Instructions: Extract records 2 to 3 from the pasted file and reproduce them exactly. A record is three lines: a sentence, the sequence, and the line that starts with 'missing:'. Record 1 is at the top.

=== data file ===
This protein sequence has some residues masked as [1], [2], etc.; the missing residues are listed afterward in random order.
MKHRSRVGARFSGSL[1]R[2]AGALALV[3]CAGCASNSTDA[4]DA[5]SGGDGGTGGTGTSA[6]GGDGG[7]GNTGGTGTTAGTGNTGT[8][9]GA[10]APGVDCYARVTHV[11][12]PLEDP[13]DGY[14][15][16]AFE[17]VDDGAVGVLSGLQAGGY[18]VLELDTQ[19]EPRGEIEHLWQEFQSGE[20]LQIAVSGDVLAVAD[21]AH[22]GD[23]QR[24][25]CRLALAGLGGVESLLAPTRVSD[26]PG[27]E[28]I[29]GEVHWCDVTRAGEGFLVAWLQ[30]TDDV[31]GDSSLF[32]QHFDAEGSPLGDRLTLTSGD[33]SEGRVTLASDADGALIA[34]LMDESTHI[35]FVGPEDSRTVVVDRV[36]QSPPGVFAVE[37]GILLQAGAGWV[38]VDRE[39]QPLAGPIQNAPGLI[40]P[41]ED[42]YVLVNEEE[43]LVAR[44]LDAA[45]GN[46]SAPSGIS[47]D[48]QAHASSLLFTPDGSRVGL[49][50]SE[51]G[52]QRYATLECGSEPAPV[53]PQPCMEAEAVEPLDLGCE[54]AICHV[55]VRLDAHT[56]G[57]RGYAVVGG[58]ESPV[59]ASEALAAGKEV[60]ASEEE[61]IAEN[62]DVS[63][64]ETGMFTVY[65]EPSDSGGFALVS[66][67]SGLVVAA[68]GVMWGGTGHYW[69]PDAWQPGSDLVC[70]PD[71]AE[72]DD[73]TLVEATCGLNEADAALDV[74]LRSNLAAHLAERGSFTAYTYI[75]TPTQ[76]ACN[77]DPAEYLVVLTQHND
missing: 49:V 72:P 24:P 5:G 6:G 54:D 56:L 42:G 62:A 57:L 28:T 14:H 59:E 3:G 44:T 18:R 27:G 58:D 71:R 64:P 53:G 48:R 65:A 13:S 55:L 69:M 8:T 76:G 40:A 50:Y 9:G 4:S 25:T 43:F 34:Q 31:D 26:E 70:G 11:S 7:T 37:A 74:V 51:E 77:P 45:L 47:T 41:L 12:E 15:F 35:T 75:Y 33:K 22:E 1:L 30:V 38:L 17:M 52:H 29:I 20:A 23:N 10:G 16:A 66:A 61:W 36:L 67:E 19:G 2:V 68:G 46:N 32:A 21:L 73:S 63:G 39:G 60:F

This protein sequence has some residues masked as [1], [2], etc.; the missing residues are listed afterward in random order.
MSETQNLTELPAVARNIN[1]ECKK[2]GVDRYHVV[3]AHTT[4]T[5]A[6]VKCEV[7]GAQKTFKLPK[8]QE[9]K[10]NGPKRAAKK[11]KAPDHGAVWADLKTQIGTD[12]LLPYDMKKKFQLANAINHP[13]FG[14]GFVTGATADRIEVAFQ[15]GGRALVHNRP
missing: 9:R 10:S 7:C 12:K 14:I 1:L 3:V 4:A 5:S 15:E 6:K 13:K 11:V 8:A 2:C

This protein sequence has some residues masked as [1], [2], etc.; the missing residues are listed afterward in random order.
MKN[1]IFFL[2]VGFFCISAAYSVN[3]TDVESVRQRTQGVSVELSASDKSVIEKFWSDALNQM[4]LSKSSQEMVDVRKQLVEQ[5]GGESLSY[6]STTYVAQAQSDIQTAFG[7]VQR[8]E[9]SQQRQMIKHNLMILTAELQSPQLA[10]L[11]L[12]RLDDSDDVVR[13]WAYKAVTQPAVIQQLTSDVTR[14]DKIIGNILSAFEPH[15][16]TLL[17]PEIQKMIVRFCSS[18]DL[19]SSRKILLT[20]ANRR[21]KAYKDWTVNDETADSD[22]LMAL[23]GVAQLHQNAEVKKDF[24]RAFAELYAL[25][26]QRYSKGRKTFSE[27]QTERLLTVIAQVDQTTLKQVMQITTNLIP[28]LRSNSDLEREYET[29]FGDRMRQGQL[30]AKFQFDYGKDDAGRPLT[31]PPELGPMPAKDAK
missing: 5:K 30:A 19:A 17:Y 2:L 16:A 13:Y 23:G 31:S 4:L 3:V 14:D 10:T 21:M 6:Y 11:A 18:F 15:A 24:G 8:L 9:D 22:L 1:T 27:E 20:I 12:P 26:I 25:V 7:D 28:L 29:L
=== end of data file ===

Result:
This protein sequence has some residues masked as [1], [2], etc.; the missing residues are listed afterward in random order.
MSETQNLTELPAVARNIN[1]ECKK[2]GVDRYHVV[3]AHTT[4]T[5]A[6]VKCEV[7]GAQKTFKLPK[8]QE[9]K[10]NGPKRAAKK[11]KAPDHGAVWADLKTQIGTD[12]LLPYDMKKKFQLANAINHP[13]FG[14]GFVTGATADRIEVAFQ[15]GGRALVHNRP
missing: 9:R 10:S 7:C 12:K 14:I 1:L 3:V 4:A 5:S 15:E 6:K 13:K 11:V 8:A 2:C

This protein sequence has some residues masked as [1], [2], etc.; the missing residues are listed afterward in random order.
MKN[1]IFFL[2]VGFFCISAAYSVN[3]TDVESVRQRTQGVSVELSASDKSVIEKFWSDALNQM[4]LSKSSQEMVDVRKQLVEQ[5]GGESLSY[6]STTYVAQAQSDIQTAFG[7]VQR[8]E[9]SQQRQMIKHNLMILTAELQSPQLA[10]L[11]L[12]RLDDSDDVVR[13]WAYKAVTQPAVIQQLTSDVTR[14]DKIIGNILSAFEPH[15][16]TLL[17]PEIQKMIVRFCSS[18]DL[19]SSRKILLT[20]ANRR[21]KAYKDWTVNDETADSD[22]LMAL[23]GVAQLHQNAEVKKDF[24]RAFAELYAL[25][26]QRYSKGRKTFSE[27]QTERLLTVIAQVDQTTLKQVMQITTNLIP[28]LRSNSDLEREYET[29]FGDRMRQGQL[30]AKFQFDYGKDDAGRPLT[31]PPELGPMPAKDAK
missing: 5:K 30:A 19:A 17:Y 2:L 16:A 13:Y 23:G 31:S 4:L 3:V 14:D 10:T 21:M 6:Y 11:A 18:F 15:A 24:G 8:L 9:D 22:L 1:T 27:E 20:I 12:P 26:I 25:V 7:D 28:L 29:L